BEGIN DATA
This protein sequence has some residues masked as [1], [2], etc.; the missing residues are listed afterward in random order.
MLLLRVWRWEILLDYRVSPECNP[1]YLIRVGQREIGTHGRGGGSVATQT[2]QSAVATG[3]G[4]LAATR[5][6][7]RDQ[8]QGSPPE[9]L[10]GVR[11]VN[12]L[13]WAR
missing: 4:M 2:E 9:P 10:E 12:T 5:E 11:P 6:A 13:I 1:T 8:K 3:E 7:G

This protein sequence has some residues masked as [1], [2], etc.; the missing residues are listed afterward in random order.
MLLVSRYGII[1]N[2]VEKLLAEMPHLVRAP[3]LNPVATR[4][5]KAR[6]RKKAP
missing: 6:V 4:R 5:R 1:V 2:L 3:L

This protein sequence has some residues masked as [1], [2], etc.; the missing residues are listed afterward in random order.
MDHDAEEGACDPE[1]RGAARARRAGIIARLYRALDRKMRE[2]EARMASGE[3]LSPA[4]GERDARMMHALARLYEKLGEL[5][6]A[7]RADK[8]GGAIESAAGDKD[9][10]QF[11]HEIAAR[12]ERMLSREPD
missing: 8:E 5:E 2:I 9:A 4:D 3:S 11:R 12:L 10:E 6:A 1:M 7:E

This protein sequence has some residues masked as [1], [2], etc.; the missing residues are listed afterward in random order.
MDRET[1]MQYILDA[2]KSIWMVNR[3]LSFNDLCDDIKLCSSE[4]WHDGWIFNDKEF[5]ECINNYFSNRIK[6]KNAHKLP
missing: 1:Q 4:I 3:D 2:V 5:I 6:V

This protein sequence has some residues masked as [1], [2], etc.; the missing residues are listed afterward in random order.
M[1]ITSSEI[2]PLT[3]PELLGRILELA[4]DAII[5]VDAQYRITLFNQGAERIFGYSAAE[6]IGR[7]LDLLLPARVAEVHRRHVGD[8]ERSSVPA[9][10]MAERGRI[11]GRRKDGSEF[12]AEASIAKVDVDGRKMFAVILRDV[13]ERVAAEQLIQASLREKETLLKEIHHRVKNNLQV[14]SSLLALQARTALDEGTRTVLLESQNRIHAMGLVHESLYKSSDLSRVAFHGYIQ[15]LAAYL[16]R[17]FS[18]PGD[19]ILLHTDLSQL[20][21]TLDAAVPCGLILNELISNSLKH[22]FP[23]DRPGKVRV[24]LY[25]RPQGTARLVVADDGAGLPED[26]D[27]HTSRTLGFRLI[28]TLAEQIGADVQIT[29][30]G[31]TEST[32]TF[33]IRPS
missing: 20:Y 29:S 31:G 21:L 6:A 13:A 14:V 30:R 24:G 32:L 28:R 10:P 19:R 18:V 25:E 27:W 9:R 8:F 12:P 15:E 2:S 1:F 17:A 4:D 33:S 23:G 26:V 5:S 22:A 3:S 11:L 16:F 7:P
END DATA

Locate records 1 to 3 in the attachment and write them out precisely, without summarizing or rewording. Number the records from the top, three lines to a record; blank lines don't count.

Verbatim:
This protein sequence has some residues masked as [1], [2], etc.; the missing residues are listed afterward in random order.
MLLLRVWRWEILLDYRVSPECNP[1]YLIRVGQREIGTHGRGGGSVATQT[2]QSAVATG[3]G[4]LAATR[5][6][7]RDQ[8]QGSPPE[9]L[10]GVR[11]VN[12]L[13]WAR
missing: 4:M 2:E 9:P 10:E 12:T 5:E 11:P 6:A 13:I 1:T 8:K 3:E 7:G

This protein sequence has some residues masked as [1], [2], etc.; the missing residues are listed afterward in random order.
MLLVSRYGII[1]N[2]VEKLLAEMPHLVRAP[3]LNPVATR[4][5]KAR[6]RKKAP
missing: 6:V 4:R 5:R 1:V 2:L 3:L

This protein sequence has some residues masked as [1], [2], etc.; the missing residues are listed afterward in random order.
MDHDAEEGACDPE[1]RGAARARRAGIIARLYRALDRKMRE[2]EARMASGE[3]LSPA[4]GERDARMMHALARLYEKLGEL[5][6]A[7]RADK[8]GGAIESAAGDKD[9][10]QF[11]HEIAAR[12]ERMLSREPD
missing: 8:E 5:E 2:I 9:A 4:D 3:S 11:R 12:L 10:E 6:A 1:M 7:E